Kevin Boyd was in his mid-20s when he first grasped what it meant to be serving life without parole. It happened when a couple of longtime inmates who’d mentored him died of old age in prison and he watched them carted off on gurneys. He couldn’t help but think about his own future.
“It really started to dawn on me: You’re looking at a black hole and there’s no way out of it,” Boyd says from Thumb Correctional Facility in eastern Michigan. “You start thinking, ‘What am I going to do with my life?’ And you don’t know.”
In August 1994, Boyd was 16 when, according to prosecutors, he and his mother, Lynn, hatched and carried out a plot to kill his father, Kevin Sr., who was stabbed more than 20 times and beaten with a baseball bat. The couple were divorced. Boyd maintains he wasn’t at the crime scene, but he knew his mother’s plans, told her when his father would be sleeping in a chair and gave her keys to get into his apartment. She was convicted in a separate trial.
Now 40, Boyd is one of the juvenile lifers Michigan prosecutors say should never walk free again. When the U.S. Supreme Court banned mandatory life-without-parole sentences for juveniles, it didn’t completely eliminate the punishment but said it should be confined to “the rarest of children” whose crimes reflect “irreparable corruption.” In Michigan, prosecutors have applied that definition to nearly two-thirds of its juvenile lifers — about 235 inmates — according to Deb LaBelle, an attorney who is among many who believe that flouts the high court’s ruling.
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In Oakland County, north of Detroit, Boyd is among 44 of 49 juvenile lifers whom prosecutors are seeking to keep locked up. Their cases won’t be argued until the Michigan Supreme Court decides whether judges or juries will hear them.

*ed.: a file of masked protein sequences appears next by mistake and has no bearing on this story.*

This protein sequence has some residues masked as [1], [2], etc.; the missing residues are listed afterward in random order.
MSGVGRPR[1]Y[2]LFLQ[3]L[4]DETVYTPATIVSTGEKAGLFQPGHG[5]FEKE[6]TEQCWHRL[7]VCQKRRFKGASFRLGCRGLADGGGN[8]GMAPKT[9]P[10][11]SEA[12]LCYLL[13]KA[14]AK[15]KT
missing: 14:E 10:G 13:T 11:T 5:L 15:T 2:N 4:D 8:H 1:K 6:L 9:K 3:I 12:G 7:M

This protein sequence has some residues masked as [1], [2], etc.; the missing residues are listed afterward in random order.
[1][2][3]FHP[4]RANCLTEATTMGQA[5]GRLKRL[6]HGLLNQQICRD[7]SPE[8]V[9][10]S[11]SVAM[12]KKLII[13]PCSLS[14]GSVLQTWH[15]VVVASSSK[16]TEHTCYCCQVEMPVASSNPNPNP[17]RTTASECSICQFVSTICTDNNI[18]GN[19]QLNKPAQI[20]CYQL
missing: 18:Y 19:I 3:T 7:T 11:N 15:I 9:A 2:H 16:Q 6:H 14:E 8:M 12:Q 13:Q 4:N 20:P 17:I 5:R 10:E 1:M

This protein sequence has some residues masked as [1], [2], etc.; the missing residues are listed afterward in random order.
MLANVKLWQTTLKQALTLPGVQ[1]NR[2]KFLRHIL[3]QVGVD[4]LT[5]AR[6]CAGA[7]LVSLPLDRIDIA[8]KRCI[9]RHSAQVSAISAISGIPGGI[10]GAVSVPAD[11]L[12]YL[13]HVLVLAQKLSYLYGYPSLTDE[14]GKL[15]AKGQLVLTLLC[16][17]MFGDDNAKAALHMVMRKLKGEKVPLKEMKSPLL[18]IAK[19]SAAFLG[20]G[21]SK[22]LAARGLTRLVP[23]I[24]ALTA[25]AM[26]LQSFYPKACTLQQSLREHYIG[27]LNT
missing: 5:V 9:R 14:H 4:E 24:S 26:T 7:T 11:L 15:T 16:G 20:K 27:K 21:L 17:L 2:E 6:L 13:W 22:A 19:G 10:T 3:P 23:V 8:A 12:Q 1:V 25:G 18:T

At the heart of those cases lies one central question: Who is and is not irredeemable? That’s stirred fierce debate between prosecutors and defense attorneys, with some juvenile justice experts arguing the best solution would be for the U.S. Supreme Court to ban outright all life-without-parole sentences for those under 18 at the time of their crimes.
“Most experts would tell you it’s an undefinable concept but for the sociopath, like Charles Manson. … But he’s one in how many? Those people are incredibly rare and unusual,” says Marsha Levick, deputy director of the Juvenile Law Center, a nonprofit that advocates for youth offenders.
In Boyd’s case, the prosecution contends his crime was so heinous, the planning so detailed and the motive so cruel — he and his mother hoped to collect on a $500,000 life insurance policy — that it clearly fits the category of rare cases. “It was premeditated, calculated and cold. It weighs in favor of irreparable corruption,” says Paul Walton, an assistant Oakland County prosecutor.
Boyd’s lawyer, Dave O’Brien, tells a different story: He says there was no physical evidence Boyd was at the murder scene. Boyd’s confession — in which he said he was there and participated in the killing — followed a six-hour interrogation during which investigators made false promises of leniency and Boyd provided inaccurate details of the crime, the lawyer adds.